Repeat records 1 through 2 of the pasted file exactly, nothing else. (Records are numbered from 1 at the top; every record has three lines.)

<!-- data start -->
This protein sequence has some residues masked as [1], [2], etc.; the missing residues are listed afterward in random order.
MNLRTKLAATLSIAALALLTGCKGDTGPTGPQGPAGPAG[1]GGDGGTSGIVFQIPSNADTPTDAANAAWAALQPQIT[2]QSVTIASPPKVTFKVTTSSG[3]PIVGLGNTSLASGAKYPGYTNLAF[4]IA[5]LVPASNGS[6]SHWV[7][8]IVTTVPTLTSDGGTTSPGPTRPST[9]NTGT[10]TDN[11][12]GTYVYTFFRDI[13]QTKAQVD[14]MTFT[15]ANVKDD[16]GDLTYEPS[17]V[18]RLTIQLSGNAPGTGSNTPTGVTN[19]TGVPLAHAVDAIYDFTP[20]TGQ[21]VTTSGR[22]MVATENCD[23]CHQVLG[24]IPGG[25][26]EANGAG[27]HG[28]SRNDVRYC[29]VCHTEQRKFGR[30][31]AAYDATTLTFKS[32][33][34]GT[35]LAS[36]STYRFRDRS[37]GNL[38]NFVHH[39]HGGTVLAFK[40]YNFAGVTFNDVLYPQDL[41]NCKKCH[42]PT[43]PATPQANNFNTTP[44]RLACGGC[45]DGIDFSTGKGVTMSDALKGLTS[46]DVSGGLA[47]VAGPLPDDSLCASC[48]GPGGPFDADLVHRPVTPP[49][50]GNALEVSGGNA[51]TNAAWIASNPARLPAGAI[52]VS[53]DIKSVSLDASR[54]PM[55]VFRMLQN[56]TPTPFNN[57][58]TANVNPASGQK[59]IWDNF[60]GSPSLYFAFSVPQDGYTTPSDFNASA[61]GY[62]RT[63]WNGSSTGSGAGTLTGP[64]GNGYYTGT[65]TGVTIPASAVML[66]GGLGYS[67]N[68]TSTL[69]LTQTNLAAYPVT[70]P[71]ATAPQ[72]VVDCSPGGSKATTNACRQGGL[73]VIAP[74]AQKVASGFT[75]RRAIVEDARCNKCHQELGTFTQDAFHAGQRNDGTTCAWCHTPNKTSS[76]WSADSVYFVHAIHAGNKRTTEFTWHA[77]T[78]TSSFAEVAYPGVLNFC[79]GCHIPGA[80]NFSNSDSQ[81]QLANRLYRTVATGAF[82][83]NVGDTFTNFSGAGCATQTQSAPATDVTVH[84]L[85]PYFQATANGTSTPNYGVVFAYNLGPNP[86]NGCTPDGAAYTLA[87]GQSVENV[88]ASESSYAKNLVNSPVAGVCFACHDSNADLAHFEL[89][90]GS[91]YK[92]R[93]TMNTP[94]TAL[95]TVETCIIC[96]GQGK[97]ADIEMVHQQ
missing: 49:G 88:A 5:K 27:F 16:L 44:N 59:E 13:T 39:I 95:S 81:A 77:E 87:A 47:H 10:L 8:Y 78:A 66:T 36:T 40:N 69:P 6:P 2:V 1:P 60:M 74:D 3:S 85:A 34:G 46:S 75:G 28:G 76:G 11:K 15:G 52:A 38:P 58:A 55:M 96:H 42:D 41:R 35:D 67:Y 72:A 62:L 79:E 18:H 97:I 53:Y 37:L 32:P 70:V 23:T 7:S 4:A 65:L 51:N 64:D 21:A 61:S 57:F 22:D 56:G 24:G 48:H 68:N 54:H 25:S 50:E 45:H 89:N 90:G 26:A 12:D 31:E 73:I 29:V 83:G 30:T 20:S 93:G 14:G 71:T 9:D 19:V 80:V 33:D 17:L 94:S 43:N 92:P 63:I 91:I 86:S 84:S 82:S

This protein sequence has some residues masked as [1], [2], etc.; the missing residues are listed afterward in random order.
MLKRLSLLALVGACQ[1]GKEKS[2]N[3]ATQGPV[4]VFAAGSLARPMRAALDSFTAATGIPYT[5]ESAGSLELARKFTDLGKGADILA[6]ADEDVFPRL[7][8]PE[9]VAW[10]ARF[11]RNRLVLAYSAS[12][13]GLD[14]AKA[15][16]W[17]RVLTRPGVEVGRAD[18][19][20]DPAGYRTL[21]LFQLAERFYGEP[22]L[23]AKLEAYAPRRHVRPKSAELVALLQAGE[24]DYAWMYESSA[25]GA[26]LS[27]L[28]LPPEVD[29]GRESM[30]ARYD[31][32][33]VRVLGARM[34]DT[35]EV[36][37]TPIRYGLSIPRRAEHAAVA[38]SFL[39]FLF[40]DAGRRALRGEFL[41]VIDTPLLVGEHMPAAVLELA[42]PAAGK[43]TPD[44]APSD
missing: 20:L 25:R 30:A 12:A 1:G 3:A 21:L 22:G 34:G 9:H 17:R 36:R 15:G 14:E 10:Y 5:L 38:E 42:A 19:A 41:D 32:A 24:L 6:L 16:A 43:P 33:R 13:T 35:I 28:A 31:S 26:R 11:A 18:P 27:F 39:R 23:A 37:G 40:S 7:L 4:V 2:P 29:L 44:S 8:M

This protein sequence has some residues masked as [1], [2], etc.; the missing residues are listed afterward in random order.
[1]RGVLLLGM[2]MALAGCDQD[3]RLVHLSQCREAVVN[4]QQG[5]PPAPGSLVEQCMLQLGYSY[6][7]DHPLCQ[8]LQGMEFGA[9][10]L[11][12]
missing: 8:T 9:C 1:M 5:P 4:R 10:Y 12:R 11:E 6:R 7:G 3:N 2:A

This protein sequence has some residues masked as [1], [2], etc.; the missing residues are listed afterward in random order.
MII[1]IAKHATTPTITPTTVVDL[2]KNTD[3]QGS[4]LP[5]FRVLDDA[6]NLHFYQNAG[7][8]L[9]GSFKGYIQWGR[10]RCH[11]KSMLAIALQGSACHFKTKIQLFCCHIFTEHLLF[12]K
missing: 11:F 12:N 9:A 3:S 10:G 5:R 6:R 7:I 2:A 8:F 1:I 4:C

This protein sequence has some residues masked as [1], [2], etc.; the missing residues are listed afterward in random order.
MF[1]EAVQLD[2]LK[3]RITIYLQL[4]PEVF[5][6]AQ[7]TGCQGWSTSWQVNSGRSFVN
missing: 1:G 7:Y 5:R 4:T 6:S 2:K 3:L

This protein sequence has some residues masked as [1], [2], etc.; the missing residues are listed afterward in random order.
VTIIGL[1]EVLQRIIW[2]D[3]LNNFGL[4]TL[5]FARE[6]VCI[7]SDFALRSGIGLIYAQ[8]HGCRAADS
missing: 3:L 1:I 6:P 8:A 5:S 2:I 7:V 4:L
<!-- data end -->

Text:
This protein sequence has some residues masked as [1], [2], etc.; the missing residues are listed afterward in random order.
MNLRTKLAATLSIAALALLTGCKGDTGPTGPQGPAGPAG[1]GGDGGTSGIVFQIPSNADTPTDAANAAWAALQPQIT[2]QSVTIASPPKVTFKVTTSSG[3]PIVGLGNTSLASGAKYPGYTNLAF[4]IA[5]LVPASNGS[6]SHWV[7][8]IVTTVPTLTSDGGTTSPGPTRPST[9]NTGT[10]TDN[11][12]GTYVYTFFRDI[13]QTKAQVD[14]MTFT[15]ANVKDD[16]GDLTYEPS[17]V[18]RLTIQLSGNAPGTGSNTPTGVTN[19]TGVPLAHAVDAIYDFTP[20]TGQ[21]VTTSGR[22]MVATENCD[23]CHQVLG[24]IPGG[25][26]EANGAG[27]HG[28]SRNDVRYC[29]VCHTEQRKFGR[30][31]AAYDATTLTFKS[32][33][34]GT[35]LAS[36]STYRFRDRS[37]GNL[38]NFVHH[39]HGGTVLAFK[40]YNFAGVTFNDVLYPQDL[41]NCKKCH[42]PT[43]PATPQANNFNTTP[44]RLACGGC[45]DGIDFSTGKGVTMSDALKGLTS[46]DVSGGLA[47]VAGPLPDDSLCASC[48]GPGGPFDADLVHRPVTPP[49][50]GNALEVSGGNA[51]TNAAWIASNPARLPAGAI[52]VS[53]DIKSVSLDASR[54]PM[55]VFRMLQN[56]TPTPFNN[57][58]TANVNPASGQK[59]IWDNF[60]GSPSLYFAFSVPQDGYTTPSDFNASA[61]GY[62]RT[63]WNGSSTGSGAGTLTGP[64]GNGYYTGT[65]TGVTIPASAVML[66]GGLGYS[67]N[68]TSTL[69]LTQTNLAAYPVT[70]P[71]ATAPQ[72]VVDCSPGGSKATTNACRQGGL[73]VIAP[74]AQKVASGFT[75]RRAIVEDARCNKCHQELGTFTQDAFHAGQRNDGTTCAWCHTPNKTSS[76]WSADSVYFVHAIHAGNKRTTEFTWHA[77]T[78]TSSFAEVAYPGVLNFC[79]GCHIPGA[80]NFSNSDSQ[81]QLANRLYRTVATGAF[82][83]NVGDTFTNFSGAGCATQTQSAPATDVTVH[84]L[85]PYFQATANGTSTPNYGVVFAYNLGPNP[86]NGCTPDGAAYTLA[87]GQSVENV[88]ASESSYAKNLVNSPVAGVCFACHDSNADLAHFEL[89][90]GS[91]YK[92]R[93]TMNTP[94]TAL[95]TVETCIIC[96]GQGK[97]ADIEMVHQQ
missing: 49:G 88:A 5:K 27:F 16:L 44:N 59:E 13:T 39:I 95:S 81:A 77:E 87:A 47:H 10:L 8:Y 78:A 66:T 36:T 40:N 69:P 6:P 2:V 1:P 60:M 74:D 3:S 85:A 34:G 46:S 75:G 28:G 76:G 11:K 15:G 52:A 38:P 58:A 55:M 96:H 42:D 41:R 35:D 67:Y 72:A 62:L 79:E 18:H 97:I 53:Y 37:L 32:P 70:V 23:T 7:S 4:A 65:L 51:N 64:D 21:A 61:S 57:F 22:D 56:G 24:G 48:H 68:N 54:H 25:S 50:E 45:H 89:N 90:G 26:A 12:D 31:E 73:I 29:V 83:G 30:T 20:S 93:G 14:G 71:T 9:D 19:V 80:V 33:D 17:L 94:S 43:N 92:P 63:I 91:I 86:S 84:S 82:S

This protein sequence has some residues masked as [1], [2], etc.; the missing residues are listed afterward in random order.
MLKRLSLLALVGACQ[1]GKEKS[2]N[3]ATQGPV[4]VFAAGSLARPMRAALDSFTAATGIPYT[5]ESAGSLELARKFTDLGKGADILA[6]ADEDVFPRL[7][8]PE[9]VAW[10]ARF[11]RNRLVLAYSAS[12][13]GLD[14]AKA[15][16]W[17]RVLTRPGVEVGRAD[18][19][20]DPAGYRTL[21]LFQLAERFYGEP[22]L[23]AKLEAYAPRRHVRPKSAELVALLQAGE[24]DYAWMYESSA[25]GA[26]LS[27]L[28]LPPEVD[29]GRESM[30]ARYD[31][32][33]VRVLGARM[34]DT[35]EV[36][37]TPIRYGLSIPRRAEHAAVA[38]SFL[39]FLF[40]DAGRRALRGEFL[41]VIDTPLLVGEHMPAAVLELA[42]PAAGK[43]TPD[44]APSD
missing: 20:L 25:R 30:A 12:A 1:G 3:A 21:L 22:G 34:G 9:H 17:R 36:R 15:G 14:E 10:Y 5:L 38:E 42:A 19:A 41:D 32:A 24:L 6:L 16:A 43:P 33:R 13:T 35:I 28:A 31:S 26:R 11:A 18:P 27:F 39:R 23:A 37:G 40:S 7:L 4:V 2:P 29:L 44:S 8:M